Jaguars strong jaws make quick work of most of the jungle
Can you spot the difference between a jaguar and a leopard? They’re both large cats that hunt by stalking prey. Jaguars are more likely to have spots inside the rosette patterning on their back, but both species can occasionally be entirely black as well. Both animals are adepts swimmers in their respective jungle habitats. From preys’ perspective, the main difference that really counts is the bulk of each cat’s jaws, and how that shapes their attack patterns— a leopard, like most cats, is likely to attack your throat, while a jaguar breaks the mold a bit and goes after your spine.
Crunching tough stuff
In general, jaguars (Panthera onca) are slightly stockier than leopards, with a definite shift in proportions in the skull. Jaguars’ larger head and jaws allow for more muscle attachment for a stronger bite, further complimented by thicker canine teeth. For a long time, biologists assumed that this was an adaptation to break through thicker shells or hides on reptilian prey, like turtles. This is at least partially true, since a jaguar will make a meal out of a turtle or even an armadillo, but the added bite force actually allows the cats to expand their menus well beyond slow, armored animals.
The crushing power of a jaguar’s jaws allow it to hunt very differently from the aforementioned leopards, or even lions and tigers. Those cats aim for their prey’s throats during a hunt, hoping to pull their target down while holding and piercing the neck. The cat then wins the kill by crushing the windpipe waiting for their prey to bleed to death. Since a jaguar’s bite is strong enough to pierce bony structures, they don’t have to draw things out so long, and will aim for an animal’s spine or skull, killing or at least incapacitating their target immediately.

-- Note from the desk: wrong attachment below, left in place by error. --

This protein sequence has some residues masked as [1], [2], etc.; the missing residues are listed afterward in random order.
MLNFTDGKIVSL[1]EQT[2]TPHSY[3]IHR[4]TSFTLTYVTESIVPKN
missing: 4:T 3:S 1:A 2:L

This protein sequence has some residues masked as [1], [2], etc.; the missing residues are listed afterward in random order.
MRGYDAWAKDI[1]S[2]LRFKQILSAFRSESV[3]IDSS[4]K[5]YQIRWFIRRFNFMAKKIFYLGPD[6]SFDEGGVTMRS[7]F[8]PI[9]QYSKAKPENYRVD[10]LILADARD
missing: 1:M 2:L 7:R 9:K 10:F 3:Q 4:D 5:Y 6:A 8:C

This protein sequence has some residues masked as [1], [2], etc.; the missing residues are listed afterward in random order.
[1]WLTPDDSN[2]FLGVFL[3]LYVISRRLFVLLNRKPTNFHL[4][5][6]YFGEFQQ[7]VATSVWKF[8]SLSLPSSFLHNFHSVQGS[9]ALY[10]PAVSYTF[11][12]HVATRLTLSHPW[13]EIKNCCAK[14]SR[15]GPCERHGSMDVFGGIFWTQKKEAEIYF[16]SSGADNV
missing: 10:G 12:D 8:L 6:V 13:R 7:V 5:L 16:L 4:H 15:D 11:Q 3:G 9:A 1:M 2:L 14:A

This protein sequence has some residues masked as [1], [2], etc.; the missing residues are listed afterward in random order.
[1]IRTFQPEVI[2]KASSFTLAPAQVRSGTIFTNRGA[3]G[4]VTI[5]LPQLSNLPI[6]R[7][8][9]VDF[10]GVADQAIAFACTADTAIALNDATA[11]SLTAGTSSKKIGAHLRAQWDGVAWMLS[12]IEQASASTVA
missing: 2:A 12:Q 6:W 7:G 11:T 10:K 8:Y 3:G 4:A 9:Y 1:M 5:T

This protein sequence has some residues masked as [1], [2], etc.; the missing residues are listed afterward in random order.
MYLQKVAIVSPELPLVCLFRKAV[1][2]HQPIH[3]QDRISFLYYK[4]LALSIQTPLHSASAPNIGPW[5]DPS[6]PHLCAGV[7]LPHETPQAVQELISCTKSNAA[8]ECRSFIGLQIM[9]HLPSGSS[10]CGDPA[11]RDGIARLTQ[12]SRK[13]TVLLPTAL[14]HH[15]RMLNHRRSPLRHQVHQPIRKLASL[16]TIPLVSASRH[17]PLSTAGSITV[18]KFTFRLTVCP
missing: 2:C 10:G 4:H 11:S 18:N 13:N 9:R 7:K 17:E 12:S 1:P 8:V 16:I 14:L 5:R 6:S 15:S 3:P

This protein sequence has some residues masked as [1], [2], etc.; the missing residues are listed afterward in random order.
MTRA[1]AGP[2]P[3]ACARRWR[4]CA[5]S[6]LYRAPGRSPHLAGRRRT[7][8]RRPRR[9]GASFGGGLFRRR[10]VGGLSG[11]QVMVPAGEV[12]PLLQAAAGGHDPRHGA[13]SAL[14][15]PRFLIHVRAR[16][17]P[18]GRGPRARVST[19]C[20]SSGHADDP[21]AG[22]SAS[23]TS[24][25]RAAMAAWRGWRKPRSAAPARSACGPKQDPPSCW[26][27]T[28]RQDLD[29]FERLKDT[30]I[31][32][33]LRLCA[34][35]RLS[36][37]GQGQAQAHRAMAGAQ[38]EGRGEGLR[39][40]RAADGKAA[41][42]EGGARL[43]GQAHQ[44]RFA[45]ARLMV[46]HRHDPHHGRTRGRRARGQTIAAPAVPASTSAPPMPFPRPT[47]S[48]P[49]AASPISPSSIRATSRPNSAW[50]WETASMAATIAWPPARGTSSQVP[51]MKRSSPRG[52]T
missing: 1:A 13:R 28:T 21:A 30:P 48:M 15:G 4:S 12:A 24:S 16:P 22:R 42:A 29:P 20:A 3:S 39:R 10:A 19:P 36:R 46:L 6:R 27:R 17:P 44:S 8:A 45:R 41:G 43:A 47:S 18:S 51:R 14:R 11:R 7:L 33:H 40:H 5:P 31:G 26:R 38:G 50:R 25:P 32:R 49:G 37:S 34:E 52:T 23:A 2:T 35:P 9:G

Everything can be food if you’re fast
Speed counts for a lot, since a single, debilitating strike allows a jaguar to end what would otherwise be a dangerous match-up with their potential-meals. By killing quickly, jaguars can go after anacondas or social animals like peccaries. Taking on a herd of peccaries would be a risk if the jaguar would have to hold down it’s target while being assaulted by the rest of the heard, but a quick kill can be retrieved later, once the rest of the herd has run away.
These tactics can even come around to prove some of the early theories about jaguar hunting correct. A properly motivated jaguar will sometimes take on a caiman, which is not only a large, dangerous crocodilian, but also a fairly armored reptile thanks the osteoderms along its back. If the jaguar can get the upper hand though, it’s jaws can take care of the rest.
My mother-in-law asked: Did jaguar jaws really adapt to this set of prey, or did they just retain the jaws of sabertooth tigers?
There may have been some convergent evolution happening at some point in the past, but as far as we know, sabertooth cats have no living descendants today. We’re not entirely sure about how those cats hunted, but there’s evidence they hunted in groups, more like modern lions. Those famous teeth probably weren’t used for crunching spines and skulls like a jaguar either, with some researchers suggesting that they were more like piercing weapons to stab into soft tissue.
Source: For jaguars, armored prey is no obstacle by Sarah Zielinski, Wild Things